In 2010, the Division also opened a Title IX investigation into discrimination based on sex stereotypes in Mohawk, New York. For two and a half years, an openly gay teenager was subject to severe and pervasive student-on-student harassment because he failed to conform to gender stereotypes. The harassment escalated from derogatory name-calling to physical threats and violence. The student’s grades suffered. He had multiple absences because he did not feel safe at school, and he dropped one of his favorite courses to avoid one of his harassers. The School District knew of the harassment, and the student alleged that the district was deliberately indifferent in its failure to take action – neither fully investigating the allegations, nor following its anti-harassment policies and procedures. While the jurisdiction of the Civil Rights Division does not currently extend to harassment based on sexual orientation, it does provide authority to investigate and seek redress in matters involving harassment based on sex, including sex stereotypes, of all students, including LGBT students. Based on this authority, the Division intervened in the case, which was resolved by a settlement agreement that requires the Mohawk Central School District to, among other things, retain expert consultants in the area of harassment and discrimination based on sex, gender identity, gender expression, and sexual orientation to review the District’s policies and procedures and to conduct annual trainings; and develop and implement a comprehensive plan for disseminating the District’s harassment and discrimination policies and procedures. The Division also submitted an amicus “friend of the court” brief in Pratt v. Indian River Central School District, another case involving allegations of harassment based on sex stereotypes. In the brief, the Division reiterated that harassment based on sex stereotyping is a legally cognizable claim under Title IX and the Equal Protection Clause; that sexual orientation harassment does not preclude a harassment claim based on non-conformity to sex stereotypes; and that a hostile environment claim in primary and secondary schools can span classes, grades and schools. The Department also continues to be involved in cases involving sexual harassment, including sexual violence. Last year, a settlement was reached in a case in which we intervened involving a nine-year-old boy with autism who was raped by another student with disabilities on a special needs school bus in the Nashville Public School District. There was a well-documented history of the perpetrator sexually harassing other students and the victim being victimized by other students. While aware of these facts, the District placed these two students together on the same bus without a bus monitor. The victim developed severe post-traumatic stress disorder in the aftermath of the assault and was subsequently institutionalized. Working with counsel for the student, we reached a settlement with the school district requiring the district to pay monetary damages to the student and entered into a comprehensive consent decree that required Nashville to take substantial steps to enhance the security of students with disabilities in school transport. In each of these cases, whether they involve one student or many, students were deprived of their ability to go to school and be free from harassment. All of these cases should serve as a reminder to school administrators that they have a responsibility to provide a safe and inclusive environment for every student, and that they will be held accountable if they fail to do so. Outside of litigation, the Department is broadly engaged in efforts to combat harassment and bullying in schools. For example, the Civil Rights Division is participating in the Interagency -5-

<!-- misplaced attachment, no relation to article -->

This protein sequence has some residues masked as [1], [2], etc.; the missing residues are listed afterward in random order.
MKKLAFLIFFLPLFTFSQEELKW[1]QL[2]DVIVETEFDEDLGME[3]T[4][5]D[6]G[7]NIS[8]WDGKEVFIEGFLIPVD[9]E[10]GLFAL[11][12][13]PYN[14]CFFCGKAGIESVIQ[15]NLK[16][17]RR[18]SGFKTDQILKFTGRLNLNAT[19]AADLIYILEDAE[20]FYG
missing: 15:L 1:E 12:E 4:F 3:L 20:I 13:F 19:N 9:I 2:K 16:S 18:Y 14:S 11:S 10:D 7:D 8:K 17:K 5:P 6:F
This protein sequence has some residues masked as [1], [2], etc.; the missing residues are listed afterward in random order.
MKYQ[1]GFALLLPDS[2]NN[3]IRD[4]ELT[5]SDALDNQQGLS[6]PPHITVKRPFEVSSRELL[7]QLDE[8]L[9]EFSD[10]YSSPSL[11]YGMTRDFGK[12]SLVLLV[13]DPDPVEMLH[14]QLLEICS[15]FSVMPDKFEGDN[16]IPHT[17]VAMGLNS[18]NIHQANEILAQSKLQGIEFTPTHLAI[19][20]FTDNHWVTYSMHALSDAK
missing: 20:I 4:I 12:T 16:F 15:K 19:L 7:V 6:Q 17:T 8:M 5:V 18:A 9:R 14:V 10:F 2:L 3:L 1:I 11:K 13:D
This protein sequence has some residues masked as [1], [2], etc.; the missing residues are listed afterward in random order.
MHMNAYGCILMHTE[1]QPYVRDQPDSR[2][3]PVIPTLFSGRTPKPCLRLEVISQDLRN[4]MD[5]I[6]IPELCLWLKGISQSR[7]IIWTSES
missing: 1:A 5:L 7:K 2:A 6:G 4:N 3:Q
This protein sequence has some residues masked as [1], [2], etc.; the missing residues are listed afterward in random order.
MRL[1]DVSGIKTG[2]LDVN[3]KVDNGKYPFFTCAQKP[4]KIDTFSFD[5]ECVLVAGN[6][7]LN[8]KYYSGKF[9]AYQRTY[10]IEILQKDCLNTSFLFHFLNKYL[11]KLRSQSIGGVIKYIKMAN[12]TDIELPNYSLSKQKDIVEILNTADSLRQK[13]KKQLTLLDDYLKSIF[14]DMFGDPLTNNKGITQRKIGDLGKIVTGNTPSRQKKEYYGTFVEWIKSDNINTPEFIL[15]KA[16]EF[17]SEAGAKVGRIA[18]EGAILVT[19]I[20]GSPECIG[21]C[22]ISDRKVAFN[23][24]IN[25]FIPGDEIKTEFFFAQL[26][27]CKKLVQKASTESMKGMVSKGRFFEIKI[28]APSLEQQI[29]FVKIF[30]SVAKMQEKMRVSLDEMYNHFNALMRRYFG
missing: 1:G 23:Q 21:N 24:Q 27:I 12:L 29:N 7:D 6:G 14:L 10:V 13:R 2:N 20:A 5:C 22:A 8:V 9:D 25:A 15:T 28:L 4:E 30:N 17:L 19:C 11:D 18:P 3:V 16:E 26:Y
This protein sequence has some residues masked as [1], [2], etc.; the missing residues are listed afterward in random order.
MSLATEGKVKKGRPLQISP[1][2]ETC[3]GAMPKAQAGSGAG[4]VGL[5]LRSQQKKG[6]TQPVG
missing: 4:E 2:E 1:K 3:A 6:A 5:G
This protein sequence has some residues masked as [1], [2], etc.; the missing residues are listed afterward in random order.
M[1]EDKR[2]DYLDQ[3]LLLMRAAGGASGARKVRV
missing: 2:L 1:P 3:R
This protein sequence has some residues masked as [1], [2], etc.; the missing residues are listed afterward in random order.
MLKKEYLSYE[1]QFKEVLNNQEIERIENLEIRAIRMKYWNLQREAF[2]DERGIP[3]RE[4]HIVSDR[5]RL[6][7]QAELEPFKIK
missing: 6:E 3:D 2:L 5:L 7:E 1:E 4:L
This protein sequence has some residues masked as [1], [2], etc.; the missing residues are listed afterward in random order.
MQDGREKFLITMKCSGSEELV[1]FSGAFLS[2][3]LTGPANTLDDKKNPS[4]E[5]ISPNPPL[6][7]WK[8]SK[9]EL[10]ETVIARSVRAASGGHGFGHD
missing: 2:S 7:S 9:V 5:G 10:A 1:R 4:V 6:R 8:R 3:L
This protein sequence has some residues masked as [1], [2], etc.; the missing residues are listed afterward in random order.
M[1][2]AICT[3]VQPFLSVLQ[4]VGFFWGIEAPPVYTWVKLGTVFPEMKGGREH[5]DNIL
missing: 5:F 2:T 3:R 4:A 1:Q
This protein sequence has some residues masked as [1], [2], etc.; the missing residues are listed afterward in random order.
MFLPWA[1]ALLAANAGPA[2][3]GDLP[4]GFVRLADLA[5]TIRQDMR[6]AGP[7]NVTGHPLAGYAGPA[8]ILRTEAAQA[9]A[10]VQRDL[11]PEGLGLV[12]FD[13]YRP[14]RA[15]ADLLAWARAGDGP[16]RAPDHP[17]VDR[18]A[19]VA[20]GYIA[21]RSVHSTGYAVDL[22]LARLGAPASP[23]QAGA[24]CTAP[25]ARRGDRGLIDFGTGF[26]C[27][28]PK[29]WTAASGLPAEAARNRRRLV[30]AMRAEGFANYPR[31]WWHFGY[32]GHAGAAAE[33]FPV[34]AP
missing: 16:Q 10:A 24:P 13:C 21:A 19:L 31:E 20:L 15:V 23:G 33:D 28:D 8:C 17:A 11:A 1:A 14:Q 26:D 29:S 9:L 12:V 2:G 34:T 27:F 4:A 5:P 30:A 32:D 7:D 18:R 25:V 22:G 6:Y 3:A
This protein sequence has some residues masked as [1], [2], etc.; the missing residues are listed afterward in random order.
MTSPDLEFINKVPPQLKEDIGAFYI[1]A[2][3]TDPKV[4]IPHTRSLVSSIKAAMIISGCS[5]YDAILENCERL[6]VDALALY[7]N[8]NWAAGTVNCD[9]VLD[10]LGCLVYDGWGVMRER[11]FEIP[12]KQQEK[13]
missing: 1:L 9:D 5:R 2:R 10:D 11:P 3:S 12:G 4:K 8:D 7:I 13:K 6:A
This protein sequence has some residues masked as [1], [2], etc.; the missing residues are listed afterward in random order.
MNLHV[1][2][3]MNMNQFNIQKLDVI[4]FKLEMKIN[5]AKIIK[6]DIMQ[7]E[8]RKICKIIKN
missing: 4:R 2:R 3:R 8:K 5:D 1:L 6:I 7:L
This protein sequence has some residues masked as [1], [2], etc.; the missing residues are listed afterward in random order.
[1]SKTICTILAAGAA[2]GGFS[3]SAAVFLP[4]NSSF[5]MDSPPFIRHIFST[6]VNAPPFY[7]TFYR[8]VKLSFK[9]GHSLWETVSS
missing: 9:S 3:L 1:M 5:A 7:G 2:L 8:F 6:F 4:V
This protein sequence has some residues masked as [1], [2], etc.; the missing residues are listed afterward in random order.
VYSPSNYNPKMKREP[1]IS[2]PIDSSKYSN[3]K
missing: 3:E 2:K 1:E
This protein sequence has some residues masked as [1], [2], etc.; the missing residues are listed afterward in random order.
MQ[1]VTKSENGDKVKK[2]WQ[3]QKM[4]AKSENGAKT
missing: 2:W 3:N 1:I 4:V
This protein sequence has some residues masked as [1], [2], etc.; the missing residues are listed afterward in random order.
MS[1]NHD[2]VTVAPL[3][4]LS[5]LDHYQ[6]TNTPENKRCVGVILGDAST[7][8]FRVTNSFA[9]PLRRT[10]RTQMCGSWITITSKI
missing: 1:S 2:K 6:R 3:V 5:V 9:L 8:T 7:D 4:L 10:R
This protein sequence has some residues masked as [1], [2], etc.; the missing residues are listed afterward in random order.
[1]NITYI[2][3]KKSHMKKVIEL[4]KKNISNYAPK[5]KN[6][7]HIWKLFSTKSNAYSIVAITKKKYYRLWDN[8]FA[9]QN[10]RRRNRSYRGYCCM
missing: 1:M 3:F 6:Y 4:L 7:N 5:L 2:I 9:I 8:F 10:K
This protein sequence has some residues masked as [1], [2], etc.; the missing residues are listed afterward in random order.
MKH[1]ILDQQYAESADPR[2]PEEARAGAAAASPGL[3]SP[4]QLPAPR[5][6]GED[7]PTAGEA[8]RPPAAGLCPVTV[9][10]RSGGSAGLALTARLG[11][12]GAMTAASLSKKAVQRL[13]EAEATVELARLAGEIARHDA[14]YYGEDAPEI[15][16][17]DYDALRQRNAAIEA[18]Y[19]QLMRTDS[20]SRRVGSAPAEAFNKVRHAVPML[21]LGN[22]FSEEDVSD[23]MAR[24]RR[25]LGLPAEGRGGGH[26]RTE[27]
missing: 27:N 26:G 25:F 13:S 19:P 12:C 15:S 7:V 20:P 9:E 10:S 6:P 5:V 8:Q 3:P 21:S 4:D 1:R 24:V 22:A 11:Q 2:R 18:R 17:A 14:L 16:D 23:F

Bullying Working Group, a coordinated effort of numerous federal agencies tasked with developing a national strategy to end bullying in schools. The Division also worked closely with OCR on the November 2010 Dear Colleague Letter addressing bullying and harassment in schools. Division leaders and staff have met with advocates in the Muslim, South Asian, Arab, and Sikh communities; LGBT and disability-rights advocacy organizations, among other groups, to discuss pervasive bullying and harassment occurring in schools across the country. Division leaders have visited schools in different parts of the country, speaking to middle and high school students about the importance of contributing to a school environment in which all students feel safe, regardless of their race, color, national origin, religion, disability, sex, sexual orientation, gender identity or gender non-conformity. In addition, the Division participated in the “It Gets Better” campaign that was launched in response to the series of reported suicides by LGBT youth, and produced a video that provides a resource to students who are harassed or bullied, with information on the Department’s enforcement authority and providing contact information for EOS. Overall, the Division’s outreach efforts seek to assist parents, students and community and advocacy groups to understand the scope of the Division’s efforts with regard to harassment and bullying, the tools the Department has available to address harassment, and opportunities for collaboration between the Department and community members. President Obama has made clear his commitment to protecting children from bullying and harassment of all kinds – he and First Lady Michelle Obama recently convened a conference at the White House to bring students, parents, educators and other stakeholders together to talk about bullying prevention. These efforts are ever more important than ever to ensure our nation’s children can access the opportunities that will allow them to thrive. The Justice Department is committed to protecting the civil rights of children, including the right to go to school and receive an education free from harassment and discrimination. Thank you for the opportunity to testify. I look forward to your questions.